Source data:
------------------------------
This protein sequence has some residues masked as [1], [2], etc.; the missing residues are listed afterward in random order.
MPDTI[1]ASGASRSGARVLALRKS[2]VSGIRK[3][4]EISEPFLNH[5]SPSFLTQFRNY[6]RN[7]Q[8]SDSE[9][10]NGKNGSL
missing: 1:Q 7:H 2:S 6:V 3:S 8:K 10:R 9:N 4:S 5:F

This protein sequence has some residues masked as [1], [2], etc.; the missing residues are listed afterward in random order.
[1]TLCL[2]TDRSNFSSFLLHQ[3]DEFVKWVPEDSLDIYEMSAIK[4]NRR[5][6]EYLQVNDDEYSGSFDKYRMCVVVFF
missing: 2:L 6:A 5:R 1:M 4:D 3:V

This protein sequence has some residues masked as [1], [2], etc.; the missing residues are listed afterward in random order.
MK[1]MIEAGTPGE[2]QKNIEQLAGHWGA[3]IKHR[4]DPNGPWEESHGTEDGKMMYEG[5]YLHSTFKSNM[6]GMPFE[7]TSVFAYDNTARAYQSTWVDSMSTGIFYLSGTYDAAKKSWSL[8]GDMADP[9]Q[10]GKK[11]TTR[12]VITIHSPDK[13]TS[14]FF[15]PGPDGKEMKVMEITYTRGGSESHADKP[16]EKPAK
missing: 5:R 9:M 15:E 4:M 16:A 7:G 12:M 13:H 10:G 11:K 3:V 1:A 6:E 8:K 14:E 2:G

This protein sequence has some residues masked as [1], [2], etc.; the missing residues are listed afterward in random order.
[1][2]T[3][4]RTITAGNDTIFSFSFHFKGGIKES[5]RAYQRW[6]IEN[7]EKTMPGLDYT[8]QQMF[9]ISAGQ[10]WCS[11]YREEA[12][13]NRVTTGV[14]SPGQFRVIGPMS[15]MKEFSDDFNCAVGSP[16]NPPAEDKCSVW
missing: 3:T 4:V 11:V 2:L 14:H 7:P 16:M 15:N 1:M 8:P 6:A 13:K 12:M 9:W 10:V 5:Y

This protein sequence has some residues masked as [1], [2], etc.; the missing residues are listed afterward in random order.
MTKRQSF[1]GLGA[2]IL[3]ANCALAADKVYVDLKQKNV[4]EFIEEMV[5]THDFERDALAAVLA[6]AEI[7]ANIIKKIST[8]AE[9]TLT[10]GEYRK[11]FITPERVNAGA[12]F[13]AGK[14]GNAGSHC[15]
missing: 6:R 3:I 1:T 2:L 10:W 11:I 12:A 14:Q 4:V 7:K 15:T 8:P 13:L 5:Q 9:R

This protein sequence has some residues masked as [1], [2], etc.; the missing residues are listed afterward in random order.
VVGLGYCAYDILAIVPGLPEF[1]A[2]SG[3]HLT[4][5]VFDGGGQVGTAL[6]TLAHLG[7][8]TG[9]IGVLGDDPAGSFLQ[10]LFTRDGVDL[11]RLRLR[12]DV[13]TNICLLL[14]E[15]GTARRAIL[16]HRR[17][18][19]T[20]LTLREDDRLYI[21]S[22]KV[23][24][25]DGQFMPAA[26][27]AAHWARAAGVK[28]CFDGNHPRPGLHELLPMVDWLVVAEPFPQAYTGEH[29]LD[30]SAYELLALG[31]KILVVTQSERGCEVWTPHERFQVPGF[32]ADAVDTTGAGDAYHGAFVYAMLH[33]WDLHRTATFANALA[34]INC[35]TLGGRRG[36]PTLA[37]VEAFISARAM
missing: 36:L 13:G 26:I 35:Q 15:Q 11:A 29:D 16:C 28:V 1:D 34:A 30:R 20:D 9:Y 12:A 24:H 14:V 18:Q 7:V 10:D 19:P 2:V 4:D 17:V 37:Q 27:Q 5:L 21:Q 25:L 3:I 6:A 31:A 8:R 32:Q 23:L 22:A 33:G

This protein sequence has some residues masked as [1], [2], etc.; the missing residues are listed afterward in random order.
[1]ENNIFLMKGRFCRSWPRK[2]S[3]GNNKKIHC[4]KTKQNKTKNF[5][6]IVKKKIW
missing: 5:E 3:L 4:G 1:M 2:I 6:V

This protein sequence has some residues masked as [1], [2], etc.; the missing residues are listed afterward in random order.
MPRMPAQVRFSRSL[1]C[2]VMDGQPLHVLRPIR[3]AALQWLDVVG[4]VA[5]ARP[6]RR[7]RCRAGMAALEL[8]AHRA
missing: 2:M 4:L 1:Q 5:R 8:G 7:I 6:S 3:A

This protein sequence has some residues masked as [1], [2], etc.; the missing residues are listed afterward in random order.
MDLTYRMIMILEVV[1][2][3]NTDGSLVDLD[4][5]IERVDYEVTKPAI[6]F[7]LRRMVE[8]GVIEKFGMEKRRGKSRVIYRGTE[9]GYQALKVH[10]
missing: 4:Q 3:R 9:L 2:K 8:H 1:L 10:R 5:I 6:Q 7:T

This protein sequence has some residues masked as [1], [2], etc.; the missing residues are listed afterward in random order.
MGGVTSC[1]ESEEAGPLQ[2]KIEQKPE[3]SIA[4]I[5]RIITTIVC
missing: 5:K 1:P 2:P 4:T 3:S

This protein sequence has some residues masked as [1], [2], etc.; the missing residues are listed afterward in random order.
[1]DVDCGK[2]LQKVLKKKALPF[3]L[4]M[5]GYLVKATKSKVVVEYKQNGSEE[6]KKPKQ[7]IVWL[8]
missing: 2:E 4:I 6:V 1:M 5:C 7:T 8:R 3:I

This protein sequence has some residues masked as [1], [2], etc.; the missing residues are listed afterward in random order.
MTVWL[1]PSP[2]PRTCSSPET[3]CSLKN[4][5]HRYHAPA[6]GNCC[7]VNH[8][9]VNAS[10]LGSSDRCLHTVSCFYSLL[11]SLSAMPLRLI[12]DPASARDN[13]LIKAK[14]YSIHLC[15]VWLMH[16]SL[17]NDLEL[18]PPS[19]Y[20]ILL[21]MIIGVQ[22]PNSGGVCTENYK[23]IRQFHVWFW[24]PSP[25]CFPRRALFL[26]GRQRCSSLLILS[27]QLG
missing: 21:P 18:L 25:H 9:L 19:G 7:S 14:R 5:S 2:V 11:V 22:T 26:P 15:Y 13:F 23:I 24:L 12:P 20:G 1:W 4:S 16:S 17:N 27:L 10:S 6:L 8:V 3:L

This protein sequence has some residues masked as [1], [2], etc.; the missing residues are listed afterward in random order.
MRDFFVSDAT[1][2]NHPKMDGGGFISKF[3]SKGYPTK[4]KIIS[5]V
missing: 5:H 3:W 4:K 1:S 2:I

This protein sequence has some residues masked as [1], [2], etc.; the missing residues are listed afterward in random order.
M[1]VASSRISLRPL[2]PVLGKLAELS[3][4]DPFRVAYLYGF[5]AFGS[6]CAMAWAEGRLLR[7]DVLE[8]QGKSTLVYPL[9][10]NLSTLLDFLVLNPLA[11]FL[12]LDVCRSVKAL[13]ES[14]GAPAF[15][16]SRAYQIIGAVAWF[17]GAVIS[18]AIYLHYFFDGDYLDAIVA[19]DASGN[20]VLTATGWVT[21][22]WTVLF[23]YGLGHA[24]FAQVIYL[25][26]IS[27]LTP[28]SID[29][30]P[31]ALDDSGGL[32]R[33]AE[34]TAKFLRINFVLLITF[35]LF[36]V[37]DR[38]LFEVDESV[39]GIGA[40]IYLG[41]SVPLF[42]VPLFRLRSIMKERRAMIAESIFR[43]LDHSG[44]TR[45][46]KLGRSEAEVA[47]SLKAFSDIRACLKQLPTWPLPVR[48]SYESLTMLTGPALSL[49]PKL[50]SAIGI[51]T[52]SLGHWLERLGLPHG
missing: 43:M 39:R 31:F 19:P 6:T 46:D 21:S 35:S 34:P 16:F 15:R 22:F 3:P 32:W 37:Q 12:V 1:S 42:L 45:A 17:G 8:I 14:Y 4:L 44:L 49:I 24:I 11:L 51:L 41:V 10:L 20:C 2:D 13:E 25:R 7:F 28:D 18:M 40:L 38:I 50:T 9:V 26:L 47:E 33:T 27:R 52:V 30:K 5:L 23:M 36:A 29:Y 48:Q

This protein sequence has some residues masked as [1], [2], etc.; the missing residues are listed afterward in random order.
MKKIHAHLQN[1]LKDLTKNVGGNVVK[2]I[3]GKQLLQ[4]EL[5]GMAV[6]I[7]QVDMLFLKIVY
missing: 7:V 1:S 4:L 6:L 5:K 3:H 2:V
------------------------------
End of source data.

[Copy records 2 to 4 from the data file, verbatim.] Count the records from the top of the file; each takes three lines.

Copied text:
This protein sequence has some residues masked as [1], [2], etc.; the missing residues are listed afterward in random order.
[1]TLCL[2]TDRSNFSSFLLHQ[3]DEFVKWVPEDSLDIYEMSAIK[4]NRR[5][6]EYLQVNDDEYSGSFDKYRMCVVVFF
missing: 2:L 6:A 5:R 1:M 4:D 3:V

This protein sequence has some residues masked as [1], [2], etc.; the missing residues are listed afterward in random order.
MK[1]MIEAGTPGE[2]QKNIEQLAGHWGA[3]IKHR[4]DPNGPWEESHGTEDGKMMYEG[5]YLHSTFKSNM[6]GMPFE[7]TSVFAYDNTARAYQSTWVDSMSTGIFYLSGTYDAAKKSWSL[8]GDMADP[9]Q[10]GKK[11]TTR[12]VITIHSPDK[13]TS[14]FF[15]PGPDGKEMKVMEITYTRGGSESHADKP[16]EKPAK
missing: 5:R 9:M 15:E 4:M 16:A 7:G 12:M 13:H 10:G 11:K 3:V 1:A 6:E 8:K 14:E 2:G

This protein sequence has some residues masked as [1], [2], etc.; the missing residues are listed afterward in random order.
[1][2]T[3][4]RTITAGNDTIFSFSFHFKGGIKES[5]RAYQRW[6]IEN[7]EKTMPGLDYT[8]QQMF[9]ISAGQ[10]WCS[11]YREEA[12][13]NRVTTGV[14]SPGQFRVIGPMS[15]MKEFSDDFNCAVGSP[16]NPPAEDKCSVW
missing: 3:T 4:V 11:V 2:L 14:H 7:P 16:M 15:N 1:M 8:P 6:A 13:K 12:M 9:W 10:V 5:Y